To fully feel the depth of the Russian humiliation, you would have to have witnessed the torque of its rev-up.
“I think the show had lost a certain amount of torque,” he says.
On one of these occasions a pair of curious, kidney-shaped earrings was found, together with a torque.
The torque of the rubber strands on so short an arm is very great.
The torque motor may be constructed and operated in various ways, many of which have already been touched upon.
Around his neck was the torque, the emblem of chieftainship.
S is the synchronizing motor and T the torque motor, the circuits of both being in parallel.
The head snapped off as soon as I applied a few inch-pounds of torque.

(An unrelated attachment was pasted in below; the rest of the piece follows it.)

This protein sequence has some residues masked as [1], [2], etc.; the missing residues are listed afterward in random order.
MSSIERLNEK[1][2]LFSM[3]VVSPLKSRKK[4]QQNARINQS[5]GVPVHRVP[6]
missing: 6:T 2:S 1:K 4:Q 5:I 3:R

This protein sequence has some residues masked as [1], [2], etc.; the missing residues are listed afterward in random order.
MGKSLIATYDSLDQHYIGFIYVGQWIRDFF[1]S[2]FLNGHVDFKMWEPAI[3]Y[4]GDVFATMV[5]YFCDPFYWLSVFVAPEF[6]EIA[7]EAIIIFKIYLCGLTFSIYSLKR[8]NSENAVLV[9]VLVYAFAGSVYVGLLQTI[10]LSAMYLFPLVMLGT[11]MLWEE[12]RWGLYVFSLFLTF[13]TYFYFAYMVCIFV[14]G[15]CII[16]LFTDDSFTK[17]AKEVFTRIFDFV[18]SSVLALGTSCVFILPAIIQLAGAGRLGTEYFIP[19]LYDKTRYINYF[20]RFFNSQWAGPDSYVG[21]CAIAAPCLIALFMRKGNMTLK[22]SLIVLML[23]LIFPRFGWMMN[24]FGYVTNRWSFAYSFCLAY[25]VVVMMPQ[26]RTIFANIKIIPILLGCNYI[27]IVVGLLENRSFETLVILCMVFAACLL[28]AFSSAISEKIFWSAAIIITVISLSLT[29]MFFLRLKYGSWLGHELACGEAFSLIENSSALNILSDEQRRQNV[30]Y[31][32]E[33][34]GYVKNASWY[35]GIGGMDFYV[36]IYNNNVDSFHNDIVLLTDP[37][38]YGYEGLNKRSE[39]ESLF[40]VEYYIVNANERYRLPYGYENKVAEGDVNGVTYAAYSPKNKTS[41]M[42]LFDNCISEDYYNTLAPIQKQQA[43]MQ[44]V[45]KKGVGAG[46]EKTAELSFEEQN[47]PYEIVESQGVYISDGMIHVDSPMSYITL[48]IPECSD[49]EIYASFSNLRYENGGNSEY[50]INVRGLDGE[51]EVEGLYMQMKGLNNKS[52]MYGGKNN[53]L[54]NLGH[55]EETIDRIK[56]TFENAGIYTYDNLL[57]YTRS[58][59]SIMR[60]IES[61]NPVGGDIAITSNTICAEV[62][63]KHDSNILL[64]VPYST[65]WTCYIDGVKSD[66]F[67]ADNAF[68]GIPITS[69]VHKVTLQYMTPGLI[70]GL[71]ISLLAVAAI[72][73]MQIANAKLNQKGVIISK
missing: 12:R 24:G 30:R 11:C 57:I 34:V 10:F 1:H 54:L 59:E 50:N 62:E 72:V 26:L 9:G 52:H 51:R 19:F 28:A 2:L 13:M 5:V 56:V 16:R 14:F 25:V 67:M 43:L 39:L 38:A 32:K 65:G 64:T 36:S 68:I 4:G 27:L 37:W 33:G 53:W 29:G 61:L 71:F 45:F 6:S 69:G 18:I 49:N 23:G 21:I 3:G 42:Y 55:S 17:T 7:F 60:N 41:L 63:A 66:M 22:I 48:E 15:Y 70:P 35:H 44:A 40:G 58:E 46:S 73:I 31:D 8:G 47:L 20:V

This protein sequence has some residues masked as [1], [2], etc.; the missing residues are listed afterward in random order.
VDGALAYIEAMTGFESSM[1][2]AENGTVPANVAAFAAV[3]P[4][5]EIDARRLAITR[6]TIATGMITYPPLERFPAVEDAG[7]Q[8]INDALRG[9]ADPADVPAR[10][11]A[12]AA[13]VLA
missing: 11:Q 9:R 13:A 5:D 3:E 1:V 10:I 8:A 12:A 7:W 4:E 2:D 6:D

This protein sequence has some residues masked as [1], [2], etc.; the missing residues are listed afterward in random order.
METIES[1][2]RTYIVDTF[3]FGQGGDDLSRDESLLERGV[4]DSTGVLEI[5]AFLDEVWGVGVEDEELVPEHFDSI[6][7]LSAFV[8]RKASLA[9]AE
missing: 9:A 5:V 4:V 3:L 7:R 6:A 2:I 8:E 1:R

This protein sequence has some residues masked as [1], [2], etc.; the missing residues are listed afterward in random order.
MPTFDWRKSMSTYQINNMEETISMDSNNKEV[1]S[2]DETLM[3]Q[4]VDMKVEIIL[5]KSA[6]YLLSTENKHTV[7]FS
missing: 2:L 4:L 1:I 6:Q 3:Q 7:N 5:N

The collar, or torque, was long retained by the chiefs of Britain—and allusions to it are frequent in the songs of the Welsh.
There was no torque on that part, nothing to dislodge it in the course of normal operations.
"rotating force," 1884, from Latin torquere "to twist" (see thwart). The verb is attested from 1954. The word also is used (since 1834) by antiquarians and others as a term for the twisted metal necklace worn anciently by Gauls, Britons, Germans, etc., from Latin torques in this sense. Earlier it had been called in English torques (1690s).
A turning or twisting force.
The tendency of a force applied to an object to make it rotate about an axis. For a force applied at a single point, the magnitude of the torque is equal to the magnitude of the force multiplied by the distance from its point of application to an axis of rotation. Torque is also a vector quantity, equal to the vector product of the vector pointing from the axis to the point of application of force and the vector of force; torque thus points upward from a counterclockwise rotation. See also angular momentum, lever.